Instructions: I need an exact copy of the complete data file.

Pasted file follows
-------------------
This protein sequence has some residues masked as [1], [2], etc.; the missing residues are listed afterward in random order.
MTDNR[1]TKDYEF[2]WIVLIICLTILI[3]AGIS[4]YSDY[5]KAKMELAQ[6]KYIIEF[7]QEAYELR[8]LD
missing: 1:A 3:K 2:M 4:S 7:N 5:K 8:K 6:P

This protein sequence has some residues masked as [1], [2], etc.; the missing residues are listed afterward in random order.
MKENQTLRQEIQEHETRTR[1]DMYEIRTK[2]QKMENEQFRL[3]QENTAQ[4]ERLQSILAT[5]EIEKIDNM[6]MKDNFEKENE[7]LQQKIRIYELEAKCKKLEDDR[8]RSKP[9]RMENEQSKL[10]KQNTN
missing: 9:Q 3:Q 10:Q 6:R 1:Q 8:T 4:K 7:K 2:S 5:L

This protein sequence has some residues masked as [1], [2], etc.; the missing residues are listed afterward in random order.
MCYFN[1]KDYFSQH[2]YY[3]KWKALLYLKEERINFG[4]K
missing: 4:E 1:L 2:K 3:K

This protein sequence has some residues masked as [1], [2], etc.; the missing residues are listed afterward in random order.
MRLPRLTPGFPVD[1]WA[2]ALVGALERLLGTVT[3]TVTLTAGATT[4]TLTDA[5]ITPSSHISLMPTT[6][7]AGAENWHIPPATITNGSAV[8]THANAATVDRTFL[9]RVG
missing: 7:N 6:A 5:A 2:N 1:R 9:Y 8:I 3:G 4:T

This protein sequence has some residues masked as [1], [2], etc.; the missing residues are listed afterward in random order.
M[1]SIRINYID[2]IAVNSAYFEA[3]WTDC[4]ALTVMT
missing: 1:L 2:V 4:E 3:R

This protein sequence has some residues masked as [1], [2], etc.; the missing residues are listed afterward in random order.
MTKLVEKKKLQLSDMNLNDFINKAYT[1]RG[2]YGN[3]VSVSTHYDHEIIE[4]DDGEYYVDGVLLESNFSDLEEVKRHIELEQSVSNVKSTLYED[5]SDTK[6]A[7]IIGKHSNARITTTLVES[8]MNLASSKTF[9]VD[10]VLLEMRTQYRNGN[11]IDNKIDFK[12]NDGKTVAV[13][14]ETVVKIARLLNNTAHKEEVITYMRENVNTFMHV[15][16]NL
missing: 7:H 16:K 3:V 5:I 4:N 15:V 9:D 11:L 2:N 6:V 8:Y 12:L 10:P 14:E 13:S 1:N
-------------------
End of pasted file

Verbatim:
This protein sequence has some residues masked as [1], [2], etc.; the missing residues are listed afterward in random order.
MTDNR[1]TKDYEF[2]WIVLIICLTILI[3]AGIS[4]YSDY[5]KAKMELAQ[6]KYIIEF[7]QEAYELR[8]LD
missing: 1:A 3:K 2:M 4:S 7:N 5:K 8:K 6:P

This protein sequence has some residues masked as [1], [2], etc.; the missing residues are listed afterward in random order.
MKENQTLRQEIQEHETRTR[1]DMYEIRTK[2]QKMENEQFRL[3]QENTAQ[4]ERLQSILAT[5]EIEKIDNM[6]MKDNFEKENE[7]LQQKIRIYELEAKCKKLEDDR[8]RSKP[9]RMENEQSKL[10]KQNTN
missing: 9:Q 3:Q 10:Q 6:R 1:Q 8:T 4:K 7:K 2:S 5:L

This protein sequence has some residues masked as [1], [2], etc.; the missing residues are listed afterward in random order.
MCYFN[1]KDYFSQH[2]YY[3]KWKALLYLKEERINFG[4]K
missing: 4:E 1:L 2:K 3:K

This protein sequence has some residues masked as [1], [2], etc.; the missing residues are listed afterward in random order.
MRLPRLTPGFPVD[1]WA[2]ALVGALERLLGTVT[3]TVTLTAGATT[4]TLTDA[5]ITPSSHISLMPTT[6][7]AGAENWHIPPATITNGSAV[8]THANAATVDRTFL[9]RVG
missing: 7:N 6:A 5:A 2:N 1:R 9:Y 8:I 3:G 4:T

This protein sequence has some residues masked as [1], [2], etc.; the missing residues are listed afterward in random order.
M[1]SIRINYID[2]IAVNSAYFEA[3]WTDC[4]ALTVMT
missing: 1:L 2:V 4:E 3:R

This protein sequence has some residues masked as [1], [2], etc.; the missing residues are listed afterward in random order.
MTKLVEKKKLQLSDMNLNDFINKAYT[1]RG[2]YGN[3]VSVSTHYDHEIIE[4]DDGEYYVDGVLLESNFSDLEEVKRHIELEQSVSNVKSTLYED[5]SDTK[6]A[7]IIGKHSNARITTTLVES[8]MNLASSKTF[9]VD[10]VLLEMRTQYRNGN[11]IDNKIDFK[12]NDGKTVAV[13][14]ETVVKIARLLNNTAHKEEVITYMRENVNTFMHV[15][16]NL
missing: 7:H 16:K 3:V 5:I 4:N 15:V 9:D 11:L 2:N 6:V 8:Y 12:L 10:P 14:E 13:S 1:N